Toronto: Canadian Film Centre Turns 25

For more than two decades the CFC has helped open doors in Hollywood for Canadian talent. Now it's setting its sights on the global entertainment sector.

Canadian Film Centre screenwriting graduate Shernold Edwards spends a lot of time these days jet-setting between Toronto and Los Angeles.

One week she can be found in the writers’ room for SyFy's Haven in Hollywood; the next she’s back in Toronto, where, through mid-September, her script for A Day Late and a Dollar Short is being turned into a Lifetime movie, with Whoopi Goldberg starring and executive producing.

“I can trace every career move that I’ve made right back to the Canadian Film Centre, which I credit with getting me launched in Canada,” Edwards explains.

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She’s not alone.

Making connections in order to build an international network of relationships and foster work opportunities for graduates is just what the CFC does. Indeed, for 25 years now the CFC has been opening doors for attendees, often providing a calling card that has helped Canadian talent learn from top industry professionals from around the world.

Cross-border careers like Edwards’ are at the heart of the CFC’s strategy to get graduates doing world-class work while also raising the standard for Canada.

“It’s about taking advantage of a world economy and creating opportunities,” says CFC CEO Slawko Klymkiw. Having CFC graduates get signed and work in Hollywood and elsewhere overseas is what founder Norman Jewison had in mind when he launched the CFC in 1988. And these days the CFC isn’t just about filmmakers: Canadian writers, producers, directors, editors, musicians and actors pass through the CFC as residents to learn their craft and make connections that ultimately will help them flourish as graduates.

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“It’s not simply getting [graduates] out there. It’s introducing them to people that they can build networks around,” Klymkiw says. That global network includes international distribution channels for the CFC’s cutting-edge content.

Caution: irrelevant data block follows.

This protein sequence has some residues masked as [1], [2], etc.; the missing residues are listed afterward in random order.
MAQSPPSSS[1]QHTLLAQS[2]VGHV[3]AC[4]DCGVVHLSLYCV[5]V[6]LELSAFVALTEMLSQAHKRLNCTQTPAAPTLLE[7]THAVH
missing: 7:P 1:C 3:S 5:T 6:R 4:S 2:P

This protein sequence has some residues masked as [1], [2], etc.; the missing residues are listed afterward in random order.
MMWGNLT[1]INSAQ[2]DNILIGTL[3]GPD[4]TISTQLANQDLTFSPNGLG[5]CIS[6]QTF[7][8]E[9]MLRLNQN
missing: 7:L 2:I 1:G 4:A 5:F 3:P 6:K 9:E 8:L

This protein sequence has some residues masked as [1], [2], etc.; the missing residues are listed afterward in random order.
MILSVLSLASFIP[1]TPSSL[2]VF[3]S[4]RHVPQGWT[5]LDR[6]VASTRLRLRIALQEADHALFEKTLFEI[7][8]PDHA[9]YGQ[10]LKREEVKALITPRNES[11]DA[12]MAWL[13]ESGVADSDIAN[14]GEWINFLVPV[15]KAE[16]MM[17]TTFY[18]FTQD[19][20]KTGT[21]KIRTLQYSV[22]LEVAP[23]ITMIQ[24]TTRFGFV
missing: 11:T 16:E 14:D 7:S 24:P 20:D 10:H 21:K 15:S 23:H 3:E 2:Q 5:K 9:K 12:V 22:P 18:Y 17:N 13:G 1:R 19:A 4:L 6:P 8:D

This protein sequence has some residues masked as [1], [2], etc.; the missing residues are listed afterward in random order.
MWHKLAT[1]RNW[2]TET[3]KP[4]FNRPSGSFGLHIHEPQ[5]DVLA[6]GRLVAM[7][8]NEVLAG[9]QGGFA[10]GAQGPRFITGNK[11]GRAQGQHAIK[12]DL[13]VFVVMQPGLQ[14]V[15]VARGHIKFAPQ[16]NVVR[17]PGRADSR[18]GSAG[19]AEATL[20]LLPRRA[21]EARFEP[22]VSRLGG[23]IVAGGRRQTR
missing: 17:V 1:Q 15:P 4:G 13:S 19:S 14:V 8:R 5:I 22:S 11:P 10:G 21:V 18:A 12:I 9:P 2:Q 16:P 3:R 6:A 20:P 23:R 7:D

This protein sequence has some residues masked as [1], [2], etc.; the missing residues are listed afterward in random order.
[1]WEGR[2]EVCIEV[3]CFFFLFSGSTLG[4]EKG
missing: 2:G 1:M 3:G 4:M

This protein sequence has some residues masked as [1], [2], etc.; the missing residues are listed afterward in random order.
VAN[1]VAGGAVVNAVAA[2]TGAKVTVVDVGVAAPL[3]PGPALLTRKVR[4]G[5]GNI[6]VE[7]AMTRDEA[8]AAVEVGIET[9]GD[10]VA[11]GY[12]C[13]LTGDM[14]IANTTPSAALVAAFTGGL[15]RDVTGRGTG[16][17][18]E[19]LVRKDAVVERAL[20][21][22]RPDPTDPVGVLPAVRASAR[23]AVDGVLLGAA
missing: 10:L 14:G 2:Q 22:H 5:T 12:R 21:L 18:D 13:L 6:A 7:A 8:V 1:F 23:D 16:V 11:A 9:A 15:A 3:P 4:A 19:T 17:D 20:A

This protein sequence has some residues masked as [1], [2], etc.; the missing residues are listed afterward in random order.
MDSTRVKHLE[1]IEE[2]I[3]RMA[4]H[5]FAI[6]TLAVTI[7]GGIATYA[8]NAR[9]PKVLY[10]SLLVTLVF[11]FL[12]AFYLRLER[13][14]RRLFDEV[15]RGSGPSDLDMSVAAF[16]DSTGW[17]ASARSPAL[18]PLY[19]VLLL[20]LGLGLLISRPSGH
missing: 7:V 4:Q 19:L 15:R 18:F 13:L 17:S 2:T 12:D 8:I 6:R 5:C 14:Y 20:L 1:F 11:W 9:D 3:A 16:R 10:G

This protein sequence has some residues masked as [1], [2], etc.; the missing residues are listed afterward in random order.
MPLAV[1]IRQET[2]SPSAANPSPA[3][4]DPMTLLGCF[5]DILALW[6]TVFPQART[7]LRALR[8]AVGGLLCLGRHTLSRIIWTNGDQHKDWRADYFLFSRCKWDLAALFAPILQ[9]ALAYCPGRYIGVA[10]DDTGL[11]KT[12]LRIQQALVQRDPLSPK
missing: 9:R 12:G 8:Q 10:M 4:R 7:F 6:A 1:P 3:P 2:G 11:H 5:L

One beneficiary was Canadian filmmaker Sudz Sutherland, who in 2009 was sent to New York City by the CFC to participate in the Tribeca All Access program as he developed Home Again, a Jamaican deportee drama. “They gave us meetings with The Weinstein Co., with Warner Bros., with Tyler Perry’s production company — high-level meetings you’d have to go to Los Angeles for,” Sutherland recalls. Three years later, Home Again, starring Tatyana Ali and CCH Pounder, debuted at the 2012 Toronto International Film Festival.

Los Angeles is clearly the biggest potential expansion engine for the CFC as initiatives such as the Cineplex Film Program, chaired by Paul Haggis, the Bell Media Showrunner Bootcamp and the NBCUniversal Canada TV Series Exchange get Canadian talent in front of the best in the business.

Kathryn Emslie, the CFC’s chief programs officer, says her goal with the CFC’s varied programs and labs launched with international partners is ensuring graduates learn from top industry players.

“It’s not only about opening doors and forging relationships beyond the Film Centre. We’re making sure our Canadian talent is thinking about building careers in a global context,” she says.

Hollywood players recruited to mentor and coach CFC residents include directors Judd Apatow, Ethan Cohen and Ivan Reitman for the Telefilm Canada Feature Comedy Exchange; Oscar-winning composer Howard Shore and Canadian musician Chantal Kreviazuk for the Slaight Music Residency; and Bones creator Hart Hanson for the Showrunner Bootcamp program.

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Here the CFC is harnessing the Canadian expat community in Los Angeles and New York City as well as Americans looking to groom Canadian talent for the U.S. market as part of its international outreach.

“They want to be realistic about making sure the [Canadian] projects that are developed are able to take full advantage of the Canadian system, but are not restricted to being Canadian,” says Anne Curry, a New York-based indie producer (The American, Adventureland) who has worked as a mentor at the CFC in both the film and comedy programs.

Beyond getting alumni working, the CFC also is driving the creation of next-generation media content and businesses through a host of labs and accelerators.

In its quest to create opportunities for its graduates, the CFC increasingly is bringing allies and mentors in the digital realm on board to offer professional knowledge and contacts to its residents.

“Our job is to help people navigate the digital landscape, and to ensure they have the right tools and the right network and partners to navigate new ways of thinking,” says Ana Serrano, the CFC’s chief digital officer.

And the CFC’s Emslie stresses that a need to get the Canadian institution around the digital curve has that international expansion picking up steam. Says Emslie: “I do think that in the last five or six years, we’ve been looking for opportunities to develop partnerships and relationships for organizations or companies around the world.”

Despite the onset of digital technology, the CFC is counting on the fact that global entertainment remains a relationships business. So to get jobs for its graduates, it helps that the CFC can provide professional knowledge and contacts, from founder Jewison and CEO Klymkiw on down to its growing alumni base. That, of course, is why Hollywood director Jewison in 1988 returned to Toronto to launch the CFC to bring Canadian talent to the world market.

And winning friends in Los Angeles is considered the best possible way to get there.